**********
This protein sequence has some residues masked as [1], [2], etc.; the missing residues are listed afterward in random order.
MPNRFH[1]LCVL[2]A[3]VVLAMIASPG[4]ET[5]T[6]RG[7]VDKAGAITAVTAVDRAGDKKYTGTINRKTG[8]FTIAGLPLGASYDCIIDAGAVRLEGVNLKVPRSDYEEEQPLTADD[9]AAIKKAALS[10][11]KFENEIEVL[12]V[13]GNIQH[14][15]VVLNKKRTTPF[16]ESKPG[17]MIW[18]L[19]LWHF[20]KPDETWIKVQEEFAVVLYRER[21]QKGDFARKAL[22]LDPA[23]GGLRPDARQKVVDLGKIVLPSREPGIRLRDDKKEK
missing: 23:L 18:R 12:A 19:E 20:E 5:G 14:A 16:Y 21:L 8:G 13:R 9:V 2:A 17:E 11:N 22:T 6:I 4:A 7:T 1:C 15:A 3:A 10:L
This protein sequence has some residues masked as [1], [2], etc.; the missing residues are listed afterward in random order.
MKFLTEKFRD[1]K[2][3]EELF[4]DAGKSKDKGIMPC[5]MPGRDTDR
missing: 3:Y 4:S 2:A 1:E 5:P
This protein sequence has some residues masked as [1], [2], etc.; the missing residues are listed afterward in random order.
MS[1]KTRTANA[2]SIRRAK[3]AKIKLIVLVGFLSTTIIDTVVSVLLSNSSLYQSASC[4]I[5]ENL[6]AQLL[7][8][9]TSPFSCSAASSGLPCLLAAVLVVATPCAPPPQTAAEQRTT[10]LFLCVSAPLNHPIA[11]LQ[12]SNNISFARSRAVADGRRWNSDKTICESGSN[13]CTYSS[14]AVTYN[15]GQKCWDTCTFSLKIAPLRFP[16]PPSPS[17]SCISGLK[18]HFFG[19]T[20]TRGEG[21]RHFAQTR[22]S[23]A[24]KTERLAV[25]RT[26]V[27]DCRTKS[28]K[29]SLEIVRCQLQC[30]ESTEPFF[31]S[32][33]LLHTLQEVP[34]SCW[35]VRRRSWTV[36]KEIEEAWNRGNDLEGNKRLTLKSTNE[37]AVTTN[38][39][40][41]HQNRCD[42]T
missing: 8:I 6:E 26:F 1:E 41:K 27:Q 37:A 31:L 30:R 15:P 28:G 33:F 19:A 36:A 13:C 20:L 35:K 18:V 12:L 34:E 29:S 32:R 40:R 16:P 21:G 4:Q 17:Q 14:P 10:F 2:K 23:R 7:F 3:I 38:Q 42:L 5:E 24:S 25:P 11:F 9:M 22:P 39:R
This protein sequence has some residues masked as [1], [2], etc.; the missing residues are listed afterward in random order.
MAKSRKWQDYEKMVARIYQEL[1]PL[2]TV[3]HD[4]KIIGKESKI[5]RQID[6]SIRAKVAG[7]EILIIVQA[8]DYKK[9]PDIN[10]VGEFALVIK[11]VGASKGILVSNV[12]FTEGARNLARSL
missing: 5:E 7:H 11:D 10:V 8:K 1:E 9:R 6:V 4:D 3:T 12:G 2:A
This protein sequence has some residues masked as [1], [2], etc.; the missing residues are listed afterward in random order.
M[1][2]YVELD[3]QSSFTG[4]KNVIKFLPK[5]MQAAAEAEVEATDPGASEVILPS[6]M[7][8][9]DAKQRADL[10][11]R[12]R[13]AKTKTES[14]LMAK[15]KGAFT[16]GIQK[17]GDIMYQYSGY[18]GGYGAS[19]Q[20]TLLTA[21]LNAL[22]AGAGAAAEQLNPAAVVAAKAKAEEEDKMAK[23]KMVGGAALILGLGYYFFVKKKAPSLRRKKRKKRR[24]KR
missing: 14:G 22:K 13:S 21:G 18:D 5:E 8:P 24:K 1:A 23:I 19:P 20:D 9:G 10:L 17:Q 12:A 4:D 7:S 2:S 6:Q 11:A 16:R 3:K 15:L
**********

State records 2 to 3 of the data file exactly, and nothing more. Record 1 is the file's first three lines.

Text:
This protein sequence has some residues masked as [1], [2], etc.; the missing residues are listed afterward in random order.
MKFLTEKFRD[1]K[2][3]EELF[4]DAGKSKDKGIMPC[5]MPGRDTDR
missing: 3:Y 4:S 2:A 1:E 5:P
This protein sequence has some residues masked as [1], [2], etc.; the missing residues are listed afterward in random order.
MS[1]KTRTANA[2]SIRRAK[3]AKIKLIVLVGFLSTTIIDTVVSVLLSNSSLYQSASC[4]I[5]ENL[6]AQLL[7][8][9]TSPFSCSAASSGLPCLLAAVLVVATPCAPPPQTAAEQRTT[10]LFLCVSAPLNHPIA[11]LQ[12]SNNISFARSRAVADGRRWNSDKTICESGSN[13]CTYSS[14]AVTYN[15]GQKCWDTCTFSLKIAPLRFP[16]PPSPS[17]SCISGLK[18]HFFG[19]T[20]TRGEG[21]RHFAQTR[22]S[23]A[24]KTERLAV[25]RT[26]V[27]DCRTKS[28]K[29]SLEIVRCQLQC[30]ESTEPFF[31]S[32][33]LLHTLQEVP[34]SCW[35]VRRRSWTV[36]KEIEEAWNRGNDLEGNKRLTLKSTNE[37]AVTTN[38][39][40][41]HQNRCD[42]T
missing: 8:I 6:E 26:F 1:E 41:K 27:Q 37:A 31:L 30:R 15:P 28:G 33:F 19:A 36:A 13:C 20:L 35:K 18:V 12:L 34:E 29:S 32:R 40:R 16:P 21:G 4:Q 17:Q 14:P 10:F 2:K 23:R 7:F 3:I 38:Q 42:L 5:E 24:S 25:P 11:F 9:M 22:P 39:R